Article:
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Newspaper Archive of
Pahrump Mirror
Pahrump, Nevada
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November 13, 1997     Pahrump Mirror
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November 13, 1997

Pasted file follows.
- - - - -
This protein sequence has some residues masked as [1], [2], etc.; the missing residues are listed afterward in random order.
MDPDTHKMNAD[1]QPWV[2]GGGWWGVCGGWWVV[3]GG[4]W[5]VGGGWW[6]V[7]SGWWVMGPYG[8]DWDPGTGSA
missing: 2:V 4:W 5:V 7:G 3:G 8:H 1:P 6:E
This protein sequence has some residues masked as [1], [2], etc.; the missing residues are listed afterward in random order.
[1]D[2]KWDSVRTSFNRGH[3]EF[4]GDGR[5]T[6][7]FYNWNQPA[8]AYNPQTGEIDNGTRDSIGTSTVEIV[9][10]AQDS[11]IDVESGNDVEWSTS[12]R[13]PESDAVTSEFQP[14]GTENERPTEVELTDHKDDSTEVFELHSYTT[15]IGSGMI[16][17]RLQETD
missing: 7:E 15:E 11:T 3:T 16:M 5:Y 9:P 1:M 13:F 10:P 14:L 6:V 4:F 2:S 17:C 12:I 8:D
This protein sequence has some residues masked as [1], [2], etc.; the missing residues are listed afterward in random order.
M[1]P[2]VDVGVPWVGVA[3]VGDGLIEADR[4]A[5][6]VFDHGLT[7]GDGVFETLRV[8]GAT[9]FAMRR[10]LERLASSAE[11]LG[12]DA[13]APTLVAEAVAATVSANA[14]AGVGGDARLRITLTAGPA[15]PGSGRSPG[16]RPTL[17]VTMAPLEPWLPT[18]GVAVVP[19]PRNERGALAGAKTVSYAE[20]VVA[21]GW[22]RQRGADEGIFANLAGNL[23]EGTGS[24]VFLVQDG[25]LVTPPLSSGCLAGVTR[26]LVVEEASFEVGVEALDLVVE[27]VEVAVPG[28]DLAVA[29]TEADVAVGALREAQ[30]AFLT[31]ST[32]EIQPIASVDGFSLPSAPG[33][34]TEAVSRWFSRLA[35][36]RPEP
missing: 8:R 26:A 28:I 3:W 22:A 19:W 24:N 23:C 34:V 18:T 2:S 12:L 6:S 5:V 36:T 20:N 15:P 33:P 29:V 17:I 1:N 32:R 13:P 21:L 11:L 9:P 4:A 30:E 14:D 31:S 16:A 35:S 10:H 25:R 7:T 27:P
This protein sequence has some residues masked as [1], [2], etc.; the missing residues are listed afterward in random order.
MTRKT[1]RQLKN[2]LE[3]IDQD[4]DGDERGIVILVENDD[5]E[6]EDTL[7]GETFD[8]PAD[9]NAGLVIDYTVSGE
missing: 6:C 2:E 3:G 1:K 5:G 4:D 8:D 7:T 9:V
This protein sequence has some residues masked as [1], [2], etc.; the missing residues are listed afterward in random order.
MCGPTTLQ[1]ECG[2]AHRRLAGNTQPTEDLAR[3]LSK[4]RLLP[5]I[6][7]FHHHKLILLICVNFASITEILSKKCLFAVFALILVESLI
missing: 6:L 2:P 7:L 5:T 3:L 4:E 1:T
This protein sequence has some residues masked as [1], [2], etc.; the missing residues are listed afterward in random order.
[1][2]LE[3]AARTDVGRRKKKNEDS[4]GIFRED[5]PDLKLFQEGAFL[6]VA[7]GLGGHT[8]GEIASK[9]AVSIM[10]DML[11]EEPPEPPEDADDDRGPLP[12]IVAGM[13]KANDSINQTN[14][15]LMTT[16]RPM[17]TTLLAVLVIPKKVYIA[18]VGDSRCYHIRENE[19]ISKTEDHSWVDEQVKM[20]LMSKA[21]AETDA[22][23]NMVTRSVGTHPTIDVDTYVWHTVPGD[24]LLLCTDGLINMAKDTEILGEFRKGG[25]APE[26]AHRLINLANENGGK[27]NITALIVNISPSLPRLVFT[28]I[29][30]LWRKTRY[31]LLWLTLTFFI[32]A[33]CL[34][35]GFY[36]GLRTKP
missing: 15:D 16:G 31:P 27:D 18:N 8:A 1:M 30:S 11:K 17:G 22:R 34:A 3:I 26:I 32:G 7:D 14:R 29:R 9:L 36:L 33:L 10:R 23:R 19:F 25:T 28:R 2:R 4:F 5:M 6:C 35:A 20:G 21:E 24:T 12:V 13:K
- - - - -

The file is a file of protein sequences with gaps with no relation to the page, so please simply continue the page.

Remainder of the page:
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' 8 Thursday,'N0vemfer f3,'1997 Pblnmhp Valley Gazette by Geoff Kreis PVG Staff Students at the Rosemary Clark Middle School experienced first hand what Emergency Medical Service crews have been training for as a chemical spill prompted the evacuation of the school on Wednesday, November 5. The chemical spill involved what was known to be a 3M brand bathroom cleaning sup- ply that had somehow leaked onto the floor. The incident occurred around l:00 p.m. when a school janitor, whose name has not been released, was allegedly experimenting with the substance. According to Assistant Fire Chief Steve Duga, the female janitor felt numb on one side of her body and passed out during the spill. She was taken to the Pahrump Medical Center for treatment. The Pahrump Fire Depart- ment evacuated everybody out of the school and blocked off four intersections to prevent arty additional gers that have n associated with .... IN TRAINING-- EMS workers Chris Racine (left) and Shawn Driggers (right) attend to Greg Blatmen (middle), acting as the victim in this recreation of a chemical spill. ACTING QUICKLY- EMS workers Gary Thurman(iefl) and Nico Simponis (right) remove articles of possibly con- taminated clothing from Biatmen's body. the spill. "We wanted to pull everybody out of the school just to be safe," said Duga. "Everything will most likely be alright and be back to normal for the next school day." Southern Nye County EMS crews recently finished training for situations such as the one that happened at CHECKED OUT-- Blatmen, playing the victim is tended to in the detoxification area after being moved from the endangered area. UNDER PRESSURE-. Chris Racine takes time out from the training to get his blood pressure checked by Leslie Maison. the school. Their week long hazardous materials (HAZMAT) training course ran from November 3- 7, and was underway when the spill at Rosemary Clark occurred. Twelve volunteers took part in the 40 hour haz- ardous training class and all passed at 100 percent. The students that volun- teered for the training in- cluded representatives from the ambulance service, fire department, Bureau of Land Management, and Nye County Search and Rescue. "We need a team that can control hazardous prob- lems such as one that hap- pened at the school," said Steve Maison of the Nye County Fire Department. "So when problems hap- pen like this one again, we don't have to call another team from someplace else to come out here to control it." The training included sessions on how to use different equipment in different situations, learning which chemi- cals are hazardous and identifying them, and how to work with chemicals to quiclly control different chemical emergencies. One part of the training" course involved situa- tions in which a team had to run in a building that supposedly had a chemical leak. The team had to find and rescue a person that was trapped in the building. Once the per- son was removed and tended to, the team had to go back in and alle- viate the problem. The team was pro- vided with special suits and masks that protect them from most kinds of hazardous leakage or chemicals that can affect the human body. Each member was in- structed on the proper way to utilize equip- ment during times of emergency. EMS crews in northern Nye County will be under- going the same train- ing classes next week. "Nye County is so big that it's going to need more than just one team to control the entire area," Maison said. "Hopefully the northern part of Nye County will doj ist as good on the course as we did," Maison said. ' ,t would be great to see Nye County to have two of these hazardous rescue teams." . b